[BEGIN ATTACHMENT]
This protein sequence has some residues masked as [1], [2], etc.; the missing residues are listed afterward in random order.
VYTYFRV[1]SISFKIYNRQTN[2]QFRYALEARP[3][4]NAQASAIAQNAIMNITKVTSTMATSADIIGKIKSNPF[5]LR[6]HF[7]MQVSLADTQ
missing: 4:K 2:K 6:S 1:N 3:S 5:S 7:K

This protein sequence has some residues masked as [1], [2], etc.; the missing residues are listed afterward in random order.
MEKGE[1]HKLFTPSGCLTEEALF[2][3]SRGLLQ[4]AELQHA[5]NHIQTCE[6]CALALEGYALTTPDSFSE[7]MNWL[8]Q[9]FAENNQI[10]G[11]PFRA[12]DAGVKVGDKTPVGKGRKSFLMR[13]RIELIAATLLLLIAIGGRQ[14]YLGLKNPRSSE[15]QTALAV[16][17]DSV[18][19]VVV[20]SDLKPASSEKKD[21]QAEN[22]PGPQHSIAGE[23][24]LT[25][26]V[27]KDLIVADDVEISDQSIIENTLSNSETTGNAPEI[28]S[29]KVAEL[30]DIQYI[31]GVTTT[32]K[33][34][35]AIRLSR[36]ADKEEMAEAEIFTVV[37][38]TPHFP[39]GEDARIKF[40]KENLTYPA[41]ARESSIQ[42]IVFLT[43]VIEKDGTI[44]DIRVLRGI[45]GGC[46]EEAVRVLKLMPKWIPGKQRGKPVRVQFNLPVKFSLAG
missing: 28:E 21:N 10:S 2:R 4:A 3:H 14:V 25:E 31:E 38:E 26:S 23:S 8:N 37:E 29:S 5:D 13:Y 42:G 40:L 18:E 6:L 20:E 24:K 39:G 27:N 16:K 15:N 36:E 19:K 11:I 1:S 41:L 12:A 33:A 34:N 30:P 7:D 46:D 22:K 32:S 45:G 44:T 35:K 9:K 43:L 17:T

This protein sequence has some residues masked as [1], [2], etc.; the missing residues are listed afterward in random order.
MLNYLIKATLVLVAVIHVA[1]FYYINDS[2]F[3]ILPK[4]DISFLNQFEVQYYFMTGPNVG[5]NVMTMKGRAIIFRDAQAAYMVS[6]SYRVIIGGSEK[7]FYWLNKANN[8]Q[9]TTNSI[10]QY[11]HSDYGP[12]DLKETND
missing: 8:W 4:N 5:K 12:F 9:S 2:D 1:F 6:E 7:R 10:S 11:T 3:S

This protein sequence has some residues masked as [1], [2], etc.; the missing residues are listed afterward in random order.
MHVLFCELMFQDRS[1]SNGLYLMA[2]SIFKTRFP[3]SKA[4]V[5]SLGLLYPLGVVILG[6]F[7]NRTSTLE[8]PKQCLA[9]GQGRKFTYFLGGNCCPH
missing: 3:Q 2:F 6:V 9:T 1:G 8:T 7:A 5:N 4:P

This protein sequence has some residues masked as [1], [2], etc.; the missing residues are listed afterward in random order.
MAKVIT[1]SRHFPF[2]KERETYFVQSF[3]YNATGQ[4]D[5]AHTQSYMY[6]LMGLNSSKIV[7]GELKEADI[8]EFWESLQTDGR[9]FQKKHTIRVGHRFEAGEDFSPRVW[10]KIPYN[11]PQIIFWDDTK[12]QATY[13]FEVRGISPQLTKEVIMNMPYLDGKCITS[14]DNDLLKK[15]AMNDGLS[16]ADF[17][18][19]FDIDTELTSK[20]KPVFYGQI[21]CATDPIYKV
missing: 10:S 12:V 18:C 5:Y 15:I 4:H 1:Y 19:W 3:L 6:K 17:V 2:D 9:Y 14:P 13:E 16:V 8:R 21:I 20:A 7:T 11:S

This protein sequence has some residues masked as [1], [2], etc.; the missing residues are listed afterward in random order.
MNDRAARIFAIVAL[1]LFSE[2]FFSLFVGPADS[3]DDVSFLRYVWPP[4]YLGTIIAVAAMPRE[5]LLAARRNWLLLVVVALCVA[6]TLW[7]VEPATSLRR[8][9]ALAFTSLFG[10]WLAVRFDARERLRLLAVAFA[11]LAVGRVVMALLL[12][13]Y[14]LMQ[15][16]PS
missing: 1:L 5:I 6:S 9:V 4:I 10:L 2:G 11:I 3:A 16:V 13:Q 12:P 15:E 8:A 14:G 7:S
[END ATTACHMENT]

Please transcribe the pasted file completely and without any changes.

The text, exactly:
This protein sequence has some residues masked as [1], [2], etc.; the missing residues are listed afterward in random order.
VYTYFRV[1]SISFKIYNRQTN[2]QFRYALEARP[3][4]NAQASAIAQNAIMNITKVTSTMATSADIIGKIKSNPF[5]LR[6]HF[7]MQVSLADTQ
missing: 4:K 2:K 6:S 1:N 3:S 5:S 7:K

This protein sequence has some residues masked as [1], [2], etc.; the missing residues are listed afterward in random order.
MEKGE[1]HKLFTPSGCLTEEALF[2][3]SRGLLQ[4]AELQHA[5]NHIQTCE[6]CALALEGYALTTPDSFSE[7]MNWL[8]Q[9]FAENNQI[10]G[11]PFRA[12]DAGVKVGDKTPVGKGRKSFLMR[13]RIELIAATLLLLIAIGGRQ[14]YLGLKNPRSSE[15]QTALAV[16][17]DSV[18][19]VVV[20]SDLKPASSEKKD[21]QAEN[22]PGPQHSIAGE[23][24]LT[25][26]V[27]KDLIVADDVEISDQSIIENTLSNSETTGNAPEI[28]S[29]KVAEL[30]DIQYI[31]GVTTT[32]K[33][34][35]AIRLSR[36]ADKEEMAEAEIFTVV[37][38]TPHFP[39]GEDARIKF[40]KENLTYPA[41]ARESSIQ[42]IVFLT[43]VIEKDGTI[44]DIRVLRGI[45]GGC[46]EEAVRVLKLMPKWIPGKQRGKPVRVQFNLPVKFSLAG
missing: 28:E 21:N 10:S 2:R 4:A 3:H 14:V 25:E 31:E 38:E 26:S 23:S 8:N 37:E 29:S 5:D 13:Y 42:G 40:L 18:E 6:L 20:E 24:K 39:G 27:N 16:K 15:N 36:E 19:K 11:I 1:S 41:L 12:A 33:A 34:N 30:P 7:D 46:D 22:K 32:S 45:G 44:T 35:K 9:K 43:L 17:T

This protein sequence has some residues masked as [1], [2], etc.; the missing residues are listed afterward in random order.
MLNYLIKATLVLVAVIHVA[1]FYYINDS[2]F[3]ILPK[4]DISFLNQFEVQYYFMTGPNVG[5]NVMTMKGRAIIFRDAQAAYMVS[6]SYRVIIGGSEK[7]FYWLNKANN[8]Q[9]TTNSI[10]QY[11]HSDYGP[12]DLKETND
missing: 8:W 4:N 5:K 12:F 9:S 2:D 1:F 6:E 7:R 10:S 11:T 3:S

This protein sequence has some residues masked as [1], [2], etc.; the missing residues are listed afterward in random order.
MHVLFCELMFQDRS[1]SNGLYLMA[2]SIFKTRFP[3]SKA[4]V[5]SLGLLYPLGVVILG[6]F[7]NRTSTLE[8]PKQCLA[9]GQGRKFTYFLGGNCCPH
missing: 3:Q 2:F 6:V 9:T 1:G 8:T 7:A 5:N 4:P

This protein sequence has some residues masked as [1], [2], etc.; the missing residues are listed afterward in random order.
MAKVIT[1]SRHFPF[2]KERETYFVQSF[3]YNATGQ[4]D[5]AHTQSYMY[6]LMGLNSSKIV[7]GELKEADI[8]EFWESLQTDGR[9]FQKKHTIRVGHRFEAGEDFSPRVW[10]KIPYN[11]PQIIFWDDTK[12]QATY[13]FEVRGISPQLTKEVIMNMPYLDGKCITS[14]DNDLLKK[15]AMNDGLS[16]ADF[17][18][19]FDIDTELTSK[20]KPVFYGQI[21]CATDPIYKV
missing: 10:S 12:V 18:C 5:Y 15:I 4:H 1:Y 19:W 3:L 6:K 17:V 2:D 9:Y 14:P 13:E 16:V 8:R 21:I 20:A 7:T 11:S

This protein sequence has some residues masked as [1], [2], etc.; the missing residues are listed afterward in random order.
MNDRAARIFAIVAL[1]LFSE[2]FFSLFVGPADS[3]DDVSFLRYVWPP[4]YLGTIIAVAAMPRE[5]LLAARRNWLLLVVVALCVA[6]TLW[7]VEPATSLRR[8][9]ALAFTSLFG[10]WLAVRFDARERLRLLAVAFA[11]LAVGRVVMALLL[12][13]Y[14]LMQ[15][16]PS
missing: 1:L 5:I 6:S 9:V 4:I 10:L 2:G 11:I 3:A 16:V 13:Q 12:P 15:E 8:A 14:G 7:S